Providence St. Joseph considers treating patients in tents amid coronavirus surge

Gabrielle Masson - Print  | 

Providence St. Joseph Health is considering treating a potential surge of new patients in "alternative areas of care, including setting up tents outside of our hospitals," CEO Rod Hochman told CNBC.

The hospital chain is headquartered in Washington state, where more than 273 cases and 23 deaths have been confirmed. Providence, the owner of 51 hospitals across seven states, also treated the first U.S. COVID-19 patient in January.

"We're trying to stay way in front of this as we see a wave of patients potentially coming forward," Mr. Hochman told CNBC March 11. 

"The more people we can test, the more we'll know about how this virus spreads," Mr. Hochman continued. When asked about the number of test kits currently available in Washington, he said, "Not even close to enough."

Washington state could see 64,000 COVID-19 cases by May if the outbreak isn't contained, Democratic Gov. Jay Inslee said, according to CNBC

"Looking at the characteristics of this virus, people who are infected will double anywhere from five to eight days," Mr. Inslee said. "If you do that math, it gets very disturbing."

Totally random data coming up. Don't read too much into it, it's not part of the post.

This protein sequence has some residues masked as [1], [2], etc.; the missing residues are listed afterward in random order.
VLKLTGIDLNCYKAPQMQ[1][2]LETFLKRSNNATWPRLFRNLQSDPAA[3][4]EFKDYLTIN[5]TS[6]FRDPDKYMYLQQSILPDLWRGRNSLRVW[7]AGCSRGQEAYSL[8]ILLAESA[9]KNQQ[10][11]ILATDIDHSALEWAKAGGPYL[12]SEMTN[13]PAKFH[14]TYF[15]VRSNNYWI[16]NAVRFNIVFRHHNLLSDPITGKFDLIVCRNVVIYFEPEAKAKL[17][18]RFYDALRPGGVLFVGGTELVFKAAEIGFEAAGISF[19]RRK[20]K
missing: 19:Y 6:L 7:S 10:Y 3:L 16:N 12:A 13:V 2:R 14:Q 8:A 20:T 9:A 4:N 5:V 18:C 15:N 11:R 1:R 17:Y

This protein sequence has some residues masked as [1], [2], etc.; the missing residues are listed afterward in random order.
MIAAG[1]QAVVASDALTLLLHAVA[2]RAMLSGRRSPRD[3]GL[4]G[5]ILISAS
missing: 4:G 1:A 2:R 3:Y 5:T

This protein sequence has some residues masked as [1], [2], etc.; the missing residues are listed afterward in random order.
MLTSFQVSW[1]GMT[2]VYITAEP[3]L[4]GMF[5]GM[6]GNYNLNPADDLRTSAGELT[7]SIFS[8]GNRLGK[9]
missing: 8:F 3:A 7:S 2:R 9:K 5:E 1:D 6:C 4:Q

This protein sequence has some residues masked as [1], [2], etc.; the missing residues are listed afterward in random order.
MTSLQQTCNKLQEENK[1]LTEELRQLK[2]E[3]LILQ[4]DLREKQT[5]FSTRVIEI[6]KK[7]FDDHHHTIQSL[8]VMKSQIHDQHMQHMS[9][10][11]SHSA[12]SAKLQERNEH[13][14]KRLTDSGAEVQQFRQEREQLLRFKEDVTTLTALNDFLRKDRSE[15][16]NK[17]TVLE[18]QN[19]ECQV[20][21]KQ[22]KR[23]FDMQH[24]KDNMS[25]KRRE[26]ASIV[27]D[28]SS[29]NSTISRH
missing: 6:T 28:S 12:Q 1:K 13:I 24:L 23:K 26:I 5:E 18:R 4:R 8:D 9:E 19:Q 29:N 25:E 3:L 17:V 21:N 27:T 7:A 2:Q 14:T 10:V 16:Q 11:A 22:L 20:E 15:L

The outbreak was declared a pandemic March 11 by the World Health Organization. 

 

Providence St. Joseph Health is considering treating a potential surge of new patients in "alternative areas of care, including setting up tents outside of our hospitals," CEO Rod Hochman told CNBC.

The hospital chain is headquartered in Washington state, where more than 273 cases and 23 deaths have been confirmed. Providence, the owner of 51 hospitals across seven states, also treated the first U.S. COVID-19 patient in January.

"We're trying to stay way in front of this as we see a wave of patients potentially coming forward," Mr. Hochman told CNBC March 11. "The more people we can test, the more we'll know about how this virus spreads," Mr. Hochman continued. When asked about the number of test kits currently available in Washington, he said, "Not even close to enough."

Washington state could see 64,000 COVID-19 cases by May if the outbreak isn't contained, Democratic Gov. Jay Inslee said, according to CNBC.

"Looking at the characteristics of this virus, people who are infected will double anywhere from five to eight days," Mr. Inslee said. "If you do that math, it gets very disturbing." The outbreak was declared a pandemic March 11 by the World Health Organization.

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